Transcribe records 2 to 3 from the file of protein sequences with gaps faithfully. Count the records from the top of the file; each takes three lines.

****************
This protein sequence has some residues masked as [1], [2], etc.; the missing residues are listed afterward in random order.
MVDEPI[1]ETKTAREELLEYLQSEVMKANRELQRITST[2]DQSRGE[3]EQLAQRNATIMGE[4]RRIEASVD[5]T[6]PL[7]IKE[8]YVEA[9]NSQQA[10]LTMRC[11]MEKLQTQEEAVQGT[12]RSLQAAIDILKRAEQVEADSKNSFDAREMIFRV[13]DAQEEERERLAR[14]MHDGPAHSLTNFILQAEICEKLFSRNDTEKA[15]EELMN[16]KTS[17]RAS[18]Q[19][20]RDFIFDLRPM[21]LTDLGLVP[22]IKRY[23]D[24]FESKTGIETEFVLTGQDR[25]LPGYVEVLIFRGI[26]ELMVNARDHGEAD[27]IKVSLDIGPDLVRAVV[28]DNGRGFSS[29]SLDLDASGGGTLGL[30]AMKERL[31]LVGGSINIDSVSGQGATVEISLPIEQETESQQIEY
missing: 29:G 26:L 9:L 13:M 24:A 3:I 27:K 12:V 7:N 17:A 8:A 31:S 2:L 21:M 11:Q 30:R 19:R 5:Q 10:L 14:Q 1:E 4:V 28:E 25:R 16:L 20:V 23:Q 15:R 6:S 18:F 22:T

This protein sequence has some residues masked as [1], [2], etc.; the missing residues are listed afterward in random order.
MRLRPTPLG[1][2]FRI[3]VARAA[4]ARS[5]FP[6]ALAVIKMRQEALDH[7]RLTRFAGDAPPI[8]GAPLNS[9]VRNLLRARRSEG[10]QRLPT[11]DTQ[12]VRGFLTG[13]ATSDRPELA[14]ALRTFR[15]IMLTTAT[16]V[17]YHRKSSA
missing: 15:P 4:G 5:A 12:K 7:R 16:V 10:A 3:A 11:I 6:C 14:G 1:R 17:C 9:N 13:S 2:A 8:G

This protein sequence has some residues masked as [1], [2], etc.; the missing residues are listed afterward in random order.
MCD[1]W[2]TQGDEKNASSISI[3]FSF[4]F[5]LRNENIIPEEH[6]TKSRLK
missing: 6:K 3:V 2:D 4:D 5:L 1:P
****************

This protein sequence has some residues masked as [1], [2], etc.; the missing residues are listed afterward in random order.
MRLRPTPLG[1][2]FRI[3]VARAA[4]ARS[5]FP[6]ALAVIKMRQEALDH[7]RLTRFAGDAPPI[8]GAPLNS[9]VRNLLRARRSEG[10]QRLPT[11]DTQ[12]VRGFLTG[13]ATSDRPELA[14]ALRTFR[15]IMLTTAT[16]V[17]YHRKSSA
missing: 15:P 4:G 5:A 12:K 7:R 16:V 10:A 3:A 11:I 6:C 14:G 1:R 17:C 9:N 13:S 2:A 8:G

This protein sequence has some residues masked as [1], [2], etc.; the missing residues are listed afterward in random order.
MCD[1]W[2]TQGDEKNASSISI[3]FSF[4]F[5]LRNENIIPEEH[6]TKSRLK
missing: 6:K 3:V 2:D 4:D 5:L 1:P